You guys can check this for yourselves, go to your website, so domain.com/?author=1, that would be the ID of the user and try ?author=2 and ?author=3, whatever ID numbers that you have. It will actually show your username up in the address bar. Also, if you click on any post and right-click on it and view the source, in the body code, the opening body tag you can see your username. By changing the username_nicename to something different than your login is going to hide that from the public. That's half the combination.

Brian: That's fabulous stuff. Anything else?

Regina: Well, I know that you and I tested your websites for this before we did this podcast and we found that one of yours was protected and the other wasn't and within a couple clicks you were all fixed.

Brian: Yes, it's a beautiful thing and you showed me something really cool which is one of the plugins that I use which is Wordfence which is similar to your IP security one that you mentioned. As I was able to go in and look at live users, so I could see people downloading the podcast and I could see where it was getting hacked, and I actually found just by using that tool that my podcast is being shared over in Germany so which is pretty cool.

Regina: Absolutely.

Brian: So there's a lot of information that you could learn from that stuff so this is all fabulous great stuff and I think people are really going to appreciate the level of detail that you put into this.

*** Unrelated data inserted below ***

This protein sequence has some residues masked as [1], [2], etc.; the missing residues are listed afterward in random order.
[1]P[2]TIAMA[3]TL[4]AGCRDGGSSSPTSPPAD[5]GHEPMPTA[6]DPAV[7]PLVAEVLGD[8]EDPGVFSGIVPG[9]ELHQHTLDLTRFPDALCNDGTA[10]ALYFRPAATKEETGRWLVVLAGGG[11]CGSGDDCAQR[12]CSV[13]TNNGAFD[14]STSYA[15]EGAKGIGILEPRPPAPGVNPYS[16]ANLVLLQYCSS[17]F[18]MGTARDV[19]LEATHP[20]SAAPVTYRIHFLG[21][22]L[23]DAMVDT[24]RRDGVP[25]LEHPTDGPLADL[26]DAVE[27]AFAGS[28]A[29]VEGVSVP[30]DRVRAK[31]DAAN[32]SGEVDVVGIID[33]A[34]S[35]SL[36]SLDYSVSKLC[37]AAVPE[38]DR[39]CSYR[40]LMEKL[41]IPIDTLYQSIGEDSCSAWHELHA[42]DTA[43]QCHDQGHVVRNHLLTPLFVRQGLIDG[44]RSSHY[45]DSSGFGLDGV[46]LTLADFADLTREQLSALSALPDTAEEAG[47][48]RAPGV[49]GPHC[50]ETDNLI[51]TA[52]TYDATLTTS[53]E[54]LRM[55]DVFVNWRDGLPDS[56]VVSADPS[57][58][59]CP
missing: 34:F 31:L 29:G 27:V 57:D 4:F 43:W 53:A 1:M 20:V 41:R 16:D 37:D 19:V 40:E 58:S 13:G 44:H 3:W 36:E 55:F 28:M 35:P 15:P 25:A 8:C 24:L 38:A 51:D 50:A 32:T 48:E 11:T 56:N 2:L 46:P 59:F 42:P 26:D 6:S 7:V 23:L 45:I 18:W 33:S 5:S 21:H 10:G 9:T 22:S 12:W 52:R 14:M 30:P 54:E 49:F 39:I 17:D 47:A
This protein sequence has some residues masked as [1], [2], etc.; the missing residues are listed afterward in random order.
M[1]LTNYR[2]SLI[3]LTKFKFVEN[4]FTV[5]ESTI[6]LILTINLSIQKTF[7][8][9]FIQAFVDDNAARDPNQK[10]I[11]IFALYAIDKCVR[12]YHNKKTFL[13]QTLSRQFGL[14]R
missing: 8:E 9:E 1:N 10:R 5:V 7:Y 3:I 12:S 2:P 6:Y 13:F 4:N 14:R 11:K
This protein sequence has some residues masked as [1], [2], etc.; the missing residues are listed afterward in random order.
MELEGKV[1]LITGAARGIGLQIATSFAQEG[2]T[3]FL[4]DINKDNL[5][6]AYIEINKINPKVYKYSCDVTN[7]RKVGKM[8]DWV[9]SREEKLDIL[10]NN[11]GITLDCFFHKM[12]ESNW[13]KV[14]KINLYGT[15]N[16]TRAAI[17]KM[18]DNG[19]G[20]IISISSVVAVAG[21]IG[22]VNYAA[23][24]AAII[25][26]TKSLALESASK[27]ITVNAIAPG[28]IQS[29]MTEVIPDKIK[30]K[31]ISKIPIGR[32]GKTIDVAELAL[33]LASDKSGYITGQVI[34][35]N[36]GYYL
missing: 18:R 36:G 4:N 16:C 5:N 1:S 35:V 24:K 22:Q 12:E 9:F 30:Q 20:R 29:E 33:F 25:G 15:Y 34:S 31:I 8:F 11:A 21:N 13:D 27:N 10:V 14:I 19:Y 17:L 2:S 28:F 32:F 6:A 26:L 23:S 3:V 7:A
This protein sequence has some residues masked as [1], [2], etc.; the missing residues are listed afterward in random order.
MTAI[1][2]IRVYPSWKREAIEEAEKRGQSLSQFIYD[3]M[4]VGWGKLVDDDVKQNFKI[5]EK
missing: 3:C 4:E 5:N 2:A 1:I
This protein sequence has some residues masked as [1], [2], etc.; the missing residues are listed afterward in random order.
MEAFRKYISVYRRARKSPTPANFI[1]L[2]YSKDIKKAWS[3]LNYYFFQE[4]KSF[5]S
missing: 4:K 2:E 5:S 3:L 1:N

Regina: All right, so one of the things that you should do is do a “WordPress file comparison scan.” We only download WordPress from WordPress.org, we download plugins from WordPress.org or install them from the dashboard, and the same with themes. Any files that you've received or gotten over there, you can do a file comparison to make sure they match, they need to match, and that's one of the thing hackers do is they break in and they alter those with their own malicious code and their scanning tools to do that so I think Security Pro does it and Wordfence does it. So both of those are great tools to use. One of the things you were talking about with me was the fact that you let someone have a free website and it infected everything on the server?

Brian: Yes.

Regina: Okay, that's really important that people don't host multiple domains, they're called “addon domains” in the same hosting account. Each should have their own cPanel and it's very simple to do, all you need is dedicated or VPS hosting and if anyone ever needs help with that, there's lots of information online or I'd be happy to answer those questions for anyone.

You should also periodically check your server permissions. Put together a monthly checklist of the things you want to check at the first of every month. These things that I'm mentioning here and just follow them or hire someone to do that for you. Like for instance disabling PHP execution in uploads. One of the major targets hackers do is they go in and upload a PHP file by finding a back door from an outdated plugin or vulnerable plugin and they'll upload a file in your uploads directory buried from like three years ago and you don't even know it's there and they'll name the file, let's say you have a picture called Brian.jpeg, they'll name it Brian.php and you wouldn't even notice it and that's just hacker because I call them trigger files, the ones that distribute this malware and it will spread all over so disabling that and both of those plugins, I believe, help with disabling the PHP execution.